The International Centre for Evidence in Disability (ICED) at the London School of Hygiene & Tropical Medicine, along with CBM, Sightsavers, ICRC and Handicap International will be hosting an International Symposium on ‘Disability in the SDGs: Forming Alliances and Building Evidence for the 2030 Agenda’ on 18 and 19 February 2016.
CBM will be strongly represented at the Symposium. Diane Kingston from CBM’s department for International Advocacy and Alliances (IAA) will chair a session on ‘Disability and the SDGs’. Lars Bosselmann, IAA director will chair a session on ‘Inclusion measurement and promotion’. Dr. Babar Qureshi, CBM’s Director for Neglected Tropical Diseases will present the results of an inclusive eye health study conducted in Pakistan. Kathy Al Ju’beh, Senior Technical Advisor on Inclusive Development will speak on exploring critical fault lines for achieving equality for people with disabilities in the 2030 Agenda. CBM UK’s CEO, Kirsty Smith will also chair a session on poverty. Joerg Weber, CBM Advisor on Community Based Rehabilitation (CBR) will chair a session on CBR. Christiane Noe, CBM's Research Manager will lead a discussion on planning, implementation and moving finds into practice. Petra Kiel, CBM’s Evaluation Manager, will present a poster on Monitoring on Inclusion.
Launch of Infographic
On 18 February 2016 CBM will also launch an infographic linking Agenda 2030 and the Sustainable Development Goals (SDGs) with the Convention on the Rights of Persons with Disabilities (CRPD) at the 2016 International Symposium.
Objective of the Symposium
With the new Sustainable Development Goals framework proposed to guide development until 2030, the international community is in an important transition period.
In the SDG framework seven of the 169 targets specifically mention disability. We must ensure that data disaggregation by disability is included in global level indicators to ensure that persons with disabilities are not excluded from various development processes. This is an opportune time to continue to build momentum and awareness around issues of disability and development in the 2030 agenda, including the promotion of good practices and evidence which can be shared with the development community.
The two day symposium brings together researchers, activists and practitioners to discuss new research findings and debate academic and policy issues related to Global Disability and Health. The objective of the symposium is to form alliances, build evidence and maintain momentum in the field of global disability and development.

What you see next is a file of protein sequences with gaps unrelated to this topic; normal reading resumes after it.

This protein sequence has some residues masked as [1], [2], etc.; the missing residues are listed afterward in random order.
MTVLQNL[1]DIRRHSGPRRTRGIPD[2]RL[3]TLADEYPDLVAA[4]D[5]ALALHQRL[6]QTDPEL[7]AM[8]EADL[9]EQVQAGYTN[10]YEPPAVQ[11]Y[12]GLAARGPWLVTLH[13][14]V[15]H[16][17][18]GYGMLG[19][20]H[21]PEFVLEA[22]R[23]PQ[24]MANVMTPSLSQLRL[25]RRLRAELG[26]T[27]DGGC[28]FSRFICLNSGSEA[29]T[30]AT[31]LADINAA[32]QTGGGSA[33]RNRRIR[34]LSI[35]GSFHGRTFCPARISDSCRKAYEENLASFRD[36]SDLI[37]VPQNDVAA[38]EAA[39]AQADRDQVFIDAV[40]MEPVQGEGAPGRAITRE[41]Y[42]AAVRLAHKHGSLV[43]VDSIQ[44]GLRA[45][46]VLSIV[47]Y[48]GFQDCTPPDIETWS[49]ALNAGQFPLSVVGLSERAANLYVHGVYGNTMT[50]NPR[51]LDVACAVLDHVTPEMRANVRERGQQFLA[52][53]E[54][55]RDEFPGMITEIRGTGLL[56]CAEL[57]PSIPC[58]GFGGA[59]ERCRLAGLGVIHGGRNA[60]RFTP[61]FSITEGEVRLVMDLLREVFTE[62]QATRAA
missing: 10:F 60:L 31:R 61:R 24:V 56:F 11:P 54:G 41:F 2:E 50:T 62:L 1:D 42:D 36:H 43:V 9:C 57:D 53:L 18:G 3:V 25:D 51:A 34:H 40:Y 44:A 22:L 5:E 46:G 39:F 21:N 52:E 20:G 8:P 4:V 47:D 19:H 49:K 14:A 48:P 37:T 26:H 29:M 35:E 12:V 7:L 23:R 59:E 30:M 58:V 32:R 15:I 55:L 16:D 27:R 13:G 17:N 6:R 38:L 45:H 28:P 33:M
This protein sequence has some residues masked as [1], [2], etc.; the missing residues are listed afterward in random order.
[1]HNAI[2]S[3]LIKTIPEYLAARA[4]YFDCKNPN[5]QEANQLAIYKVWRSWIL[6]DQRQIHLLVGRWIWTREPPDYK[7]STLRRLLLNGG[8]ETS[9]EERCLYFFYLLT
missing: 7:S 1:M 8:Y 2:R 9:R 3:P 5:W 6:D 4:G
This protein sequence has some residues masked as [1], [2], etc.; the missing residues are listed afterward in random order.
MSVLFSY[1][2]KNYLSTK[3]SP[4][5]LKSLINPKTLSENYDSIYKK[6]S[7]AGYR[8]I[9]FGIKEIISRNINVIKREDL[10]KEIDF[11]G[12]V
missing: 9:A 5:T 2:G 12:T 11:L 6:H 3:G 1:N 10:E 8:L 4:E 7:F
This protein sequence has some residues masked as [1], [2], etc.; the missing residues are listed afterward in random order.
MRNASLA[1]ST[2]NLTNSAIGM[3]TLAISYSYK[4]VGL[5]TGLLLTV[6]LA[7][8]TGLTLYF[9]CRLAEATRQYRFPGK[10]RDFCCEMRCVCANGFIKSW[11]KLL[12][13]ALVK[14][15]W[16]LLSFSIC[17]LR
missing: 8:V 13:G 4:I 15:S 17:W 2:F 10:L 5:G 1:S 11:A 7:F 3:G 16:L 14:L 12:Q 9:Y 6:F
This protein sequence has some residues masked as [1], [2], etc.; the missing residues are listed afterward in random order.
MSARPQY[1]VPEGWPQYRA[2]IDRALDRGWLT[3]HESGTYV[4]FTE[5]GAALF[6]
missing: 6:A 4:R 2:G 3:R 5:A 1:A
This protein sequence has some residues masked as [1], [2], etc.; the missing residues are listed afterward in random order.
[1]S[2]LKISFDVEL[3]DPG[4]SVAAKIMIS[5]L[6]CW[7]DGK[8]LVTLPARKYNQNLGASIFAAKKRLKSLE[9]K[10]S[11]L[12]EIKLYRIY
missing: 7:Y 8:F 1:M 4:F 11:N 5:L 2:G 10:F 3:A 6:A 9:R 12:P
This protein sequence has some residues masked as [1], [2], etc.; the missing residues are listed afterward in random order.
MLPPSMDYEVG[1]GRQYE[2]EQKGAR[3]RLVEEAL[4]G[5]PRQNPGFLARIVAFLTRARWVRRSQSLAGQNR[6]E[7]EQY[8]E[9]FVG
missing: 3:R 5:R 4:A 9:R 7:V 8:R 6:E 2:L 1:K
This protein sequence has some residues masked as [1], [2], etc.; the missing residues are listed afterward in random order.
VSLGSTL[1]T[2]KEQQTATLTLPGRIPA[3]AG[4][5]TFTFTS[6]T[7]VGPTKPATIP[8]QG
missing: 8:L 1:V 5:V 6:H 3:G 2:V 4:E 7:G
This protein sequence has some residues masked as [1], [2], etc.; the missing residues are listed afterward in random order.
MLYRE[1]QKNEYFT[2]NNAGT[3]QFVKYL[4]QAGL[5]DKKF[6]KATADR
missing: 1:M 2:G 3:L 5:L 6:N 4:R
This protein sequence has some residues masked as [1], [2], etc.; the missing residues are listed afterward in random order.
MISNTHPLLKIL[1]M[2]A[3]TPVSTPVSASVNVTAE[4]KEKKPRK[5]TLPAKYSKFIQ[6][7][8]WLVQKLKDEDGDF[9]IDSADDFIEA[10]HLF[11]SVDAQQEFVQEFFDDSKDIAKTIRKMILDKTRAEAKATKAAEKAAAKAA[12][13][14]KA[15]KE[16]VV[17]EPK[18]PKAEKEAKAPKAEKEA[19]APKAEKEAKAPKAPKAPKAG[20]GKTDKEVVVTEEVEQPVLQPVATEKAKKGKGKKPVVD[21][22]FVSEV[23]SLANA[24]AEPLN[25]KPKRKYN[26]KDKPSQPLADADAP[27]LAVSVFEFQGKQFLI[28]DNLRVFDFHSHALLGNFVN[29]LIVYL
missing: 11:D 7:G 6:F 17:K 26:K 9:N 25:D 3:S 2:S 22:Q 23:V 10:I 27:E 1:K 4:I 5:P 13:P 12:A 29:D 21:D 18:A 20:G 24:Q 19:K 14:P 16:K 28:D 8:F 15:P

Topics for the symposium include:
- Evidence on Inclusive Development and Universal Access
- Measuring Disability Inclusion
- Evidence of Best Practice in Disability Programmes
Subtopics will focus on Community based rehabilitation, social protection, universal health coverage, barriers to participation, and water, sanitation and hygiene (WASH).
Why is improved data and statistics on disability so important
The previous development agenda in the form of the Millennium Development Goals was silent on disability, effectively excluding people with disabilities from fifteen years of International Development, and widening the gap between them and people without disabilities. Quality disaggregated data on disability was also excluded from the Millennium agenda, creating a vacuum of evidence and further marginalising people with disabilities from development.
However the newly agreed 2030 Agenda for Sustainable Development focuses on “inclusive development” that leaves no one behind. To monitor this, we must ensure that robust, reliable and comparable data on disability is included in all reporting on achievements towards the goals. As per the United Nations Convention on the Rights of People with Disabilities(UNCRPD) there needs to be full and equal participation of persons with disabilities in all aspects of development. This can be ensured only by collecting data on whether or not people with disabilities are being included in international development and social progress.
The data revolution that has been called for internationally, is not just a scientific exercise. It is about reaching out to all people, designing well-targetted policies and, ultimately, about making the slogan leaving no one behind a reality for all including persons with disabilities.Lars Bosselmann, Director of CBM’s department for International Advocacy and Alliances